Endosome

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An endosome is a membrane-bounded compartment or [[Organelles|organelle]]. It consists of a set of connected membrane tubes and larger [[Vesicles|vesicles]]&nbsp;<ref name="null">Alberts, Bray, Hopkin et al. (2003) Essential Cell Biology, 2nd edition, New York: Garland Science. p.499</ref>. (ECB)<br>Its key function is to sort endocytosed material, which is either recycled back to the [[Plasma membrane|plasma membrane]], or sorted to [[Lysosome|lysosomes]] for degradation. (ECB)<br>
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An endosome is a membrane-bounded compartment or [[Organelles|organelle]]. It consists of a set of connected membrane tubes and larger [[Vesicles|vesicles]]&nbsp;<ref>Alberts, Bray, Hopkin et al. (2003) Essential Cell Biology, 2nd edition, New York: Garland Science. p.499</ref>.<br>Its key function is to sort endocytosed material, which is either recycled back to the [[Plasma membrane|plasma membrane]], or sorted to [[Lysosome|lysosomes]] for degradation <ref>Alberts, Bray, Hopkin et al. (2003) Essential Cell Biology, 2nd edition, New York: Garland Science. p.499</ref>.<br>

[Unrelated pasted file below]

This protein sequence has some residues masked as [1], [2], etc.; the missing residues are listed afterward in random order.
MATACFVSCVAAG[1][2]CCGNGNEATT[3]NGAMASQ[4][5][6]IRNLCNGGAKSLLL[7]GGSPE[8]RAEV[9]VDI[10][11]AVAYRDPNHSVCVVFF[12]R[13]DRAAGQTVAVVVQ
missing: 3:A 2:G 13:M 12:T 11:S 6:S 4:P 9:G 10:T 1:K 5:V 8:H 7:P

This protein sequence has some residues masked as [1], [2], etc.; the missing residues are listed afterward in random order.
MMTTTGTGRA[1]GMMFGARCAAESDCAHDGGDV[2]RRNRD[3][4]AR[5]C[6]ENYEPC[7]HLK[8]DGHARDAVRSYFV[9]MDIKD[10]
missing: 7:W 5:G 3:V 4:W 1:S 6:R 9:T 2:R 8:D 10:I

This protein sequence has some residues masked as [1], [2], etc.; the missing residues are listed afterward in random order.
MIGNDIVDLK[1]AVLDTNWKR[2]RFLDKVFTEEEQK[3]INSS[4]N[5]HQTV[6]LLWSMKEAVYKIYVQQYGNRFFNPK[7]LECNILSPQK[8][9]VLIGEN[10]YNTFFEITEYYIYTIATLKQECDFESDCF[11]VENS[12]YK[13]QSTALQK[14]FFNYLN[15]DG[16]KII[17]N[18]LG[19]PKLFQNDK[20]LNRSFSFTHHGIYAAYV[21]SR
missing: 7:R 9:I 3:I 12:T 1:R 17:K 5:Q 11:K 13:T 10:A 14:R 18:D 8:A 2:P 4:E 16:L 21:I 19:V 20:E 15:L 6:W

There are two types of endosome involved in the endocytic pathway. Early endosomes (or endocytic vesicles) bud off from the plasma membrane during receptor-mediated [[Endocytosis|endocytosis]]. Late endosomes have an acidic internal [[PH|pH]]&nbsp;and sort proteins to lysosomes. (MCB)<br>In [[Receptor-mediated endocytosis|receptor-mediated endocytosis]], invagination of the plasma membrane causes [[Macromolecules|macromolecules]], bound to receptor proteins, to enter the [[Cell|cell]]. The invaginated membrane pinches off, forming a vesicle containing this extracellular material (which is soluble and bound to [[Receptor|receptors]]). An early endosome receives this vesicle and acts as a 'sorting station'. (MCB) It recycles some of the membrane proteins back to the plasma membrane, other membrane proteins are transported to a late endosome. Thus further sorting occurs in late endosomes. The membrane and internal contents of late endosomes are delivered to lysosomes for degradation. This step forms the end of the endocytic pathway.<br>The internal environment of an endosome is acidic (pH 5-6). This is maintained by an ATP-driven [[Proton pump|H+ pump]] in&nbsp;the endosomal membrane. This acidic environment is crucial to the endosome's role of sorting as it causes many receptors to release their bound cargo, thus enabling the recycling of membrane proteins.